The acoustic that starts off â€œMary, Iâ€™m Readyâ€ really portends a more electric, intense style of instrumentation that is the fare during this track. It is almost like Robert slowed down and unplugged one of eir prior releases to come up with this soul-searching, emotionally-heavy composition. The speed comes back for â€œPonyâ€™s Last Trickâ€, but this is not the aural assault incorporated by bands like Aiden; this is much more tempered by the â€œtrueâ€ emo (1995-2000) movement of things, something that really makes sense considering that Robert was in two of the biggest bands of that era, Hey Mercedes and Braid. It is an interesting happening that the guitars and Robertâ€™s own voice struggle for dominance as the key emotive forces on tracks like â€œPonyâ€™s Last Trickâ€.
This level of competition really forces both sections into being the best they can be, and means that the songs on â€œAmerican Diaryâ€ have incredibly little room for improvement. Speeding up the tempo again with â€œAstray! Astray!â€, The City on Film seems to first downward towards the storied music scene of Gainesville, Florida; the martial drumming present also recalls bands like Rumbleseat and Against Me!. The vocals laid down on the track are hard to describe, Robert seems to really be pulling from the Bright Eyes side of things as much as eir is taking from the college-rock scene of the middle-nineties (led by bands like Dishwalla and Rusted Root). What is perhaps the best facet to â€œAmerican Diaryâ€ is the amount of attention that Robert puts forth to the arrangements captured here.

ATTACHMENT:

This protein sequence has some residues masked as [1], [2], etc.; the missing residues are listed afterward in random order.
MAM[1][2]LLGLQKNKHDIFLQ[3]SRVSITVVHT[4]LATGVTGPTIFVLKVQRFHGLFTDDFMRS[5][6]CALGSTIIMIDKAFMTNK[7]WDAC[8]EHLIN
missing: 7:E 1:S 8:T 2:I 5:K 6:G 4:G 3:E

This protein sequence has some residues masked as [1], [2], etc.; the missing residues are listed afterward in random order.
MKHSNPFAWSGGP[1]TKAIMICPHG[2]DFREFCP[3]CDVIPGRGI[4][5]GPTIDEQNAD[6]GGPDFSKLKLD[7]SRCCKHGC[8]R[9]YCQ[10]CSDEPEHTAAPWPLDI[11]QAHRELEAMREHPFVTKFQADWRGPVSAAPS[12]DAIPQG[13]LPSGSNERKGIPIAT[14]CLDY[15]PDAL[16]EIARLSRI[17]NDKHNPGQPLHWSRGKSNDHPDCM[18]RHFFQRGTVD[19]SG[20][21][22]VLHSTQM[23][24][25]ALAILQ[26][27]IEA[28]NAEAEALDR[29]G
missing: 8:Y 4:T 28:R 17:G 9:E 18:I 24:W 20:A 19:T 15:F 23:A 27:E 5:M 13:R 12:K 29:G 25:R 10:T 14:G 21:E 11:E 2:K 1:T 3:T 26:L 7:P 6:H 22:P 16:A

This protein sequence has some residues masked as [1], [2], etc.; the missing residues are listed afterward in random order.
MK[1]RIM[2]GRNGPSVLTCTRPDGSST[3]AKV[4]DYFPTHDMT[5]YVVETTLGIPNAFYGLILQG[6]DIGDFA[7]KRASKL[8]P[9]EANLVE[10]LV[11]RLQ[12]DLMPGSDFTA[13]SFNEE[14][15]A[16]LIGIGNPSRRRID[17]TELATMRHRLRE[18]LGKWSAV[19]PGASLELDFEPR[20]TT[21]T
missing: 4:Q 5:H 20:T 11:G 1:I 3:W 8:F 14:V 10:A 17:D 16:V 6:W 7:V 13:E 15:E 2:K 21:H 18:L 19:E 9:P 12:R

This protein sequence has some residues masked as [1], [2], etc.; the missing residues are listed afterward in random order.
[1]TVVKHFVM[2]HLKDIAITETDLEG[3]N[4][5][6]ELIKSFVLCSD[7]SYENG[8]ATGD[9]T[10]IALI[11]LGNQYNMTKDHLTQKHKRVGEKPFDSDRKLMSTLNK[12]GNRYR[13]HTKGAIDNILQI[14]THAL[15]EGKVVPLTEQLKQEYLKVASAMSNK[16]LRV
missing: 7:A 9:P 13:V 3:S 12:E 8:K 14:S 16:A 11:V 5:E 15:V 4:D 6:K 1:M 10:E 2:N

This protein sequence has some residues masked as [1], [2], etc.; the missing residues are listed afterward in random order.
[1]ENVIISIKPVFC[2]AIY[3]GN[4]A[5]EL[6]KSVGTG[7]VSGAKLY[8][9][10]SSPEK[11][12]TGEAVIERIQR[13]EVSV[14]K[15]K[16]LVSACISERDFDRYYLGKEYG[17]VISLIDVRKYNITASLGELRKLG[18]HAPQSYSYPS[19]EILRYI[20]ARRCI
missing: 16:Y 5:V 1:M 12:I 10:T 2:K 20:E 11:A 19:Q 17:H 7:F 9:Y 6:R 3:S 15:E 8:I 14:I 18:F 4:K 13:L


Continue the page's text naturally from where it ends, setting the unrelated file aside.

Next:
It has been a disturbing trend to either move into arrangements that only the smallest section of musicians could conceivably â€œgetâ€ (the post-Converge emocore bands) or come forth with sub-standard arrangements (A Static Lullaby); to see an act like The City on Film blasting forth with nuanced and thoughtful arrangements through the space of this EP is to hope for a better future in which more of the bands follow their example. The moderation of extended instrumental arrangements is another tally in The City on Filmâ€™s favor, it also befalls many a talented band that they let the music try to talk when lyrical accompaniment is absolutely necessary. This humble bit of emotive rock does more in its sub-twenty minute runtime than an entire legion of emo bands could ever hope for; this is the past, present, and future of a specific form of art.
Top Track: Well, It Goes Like This
The City on Film â€“ American Diary / 2005 Redder / 6 Tracks / http://www.post436records.com/cityonfilm / http://www.redderrecords.com / Reviewed 08 November 2005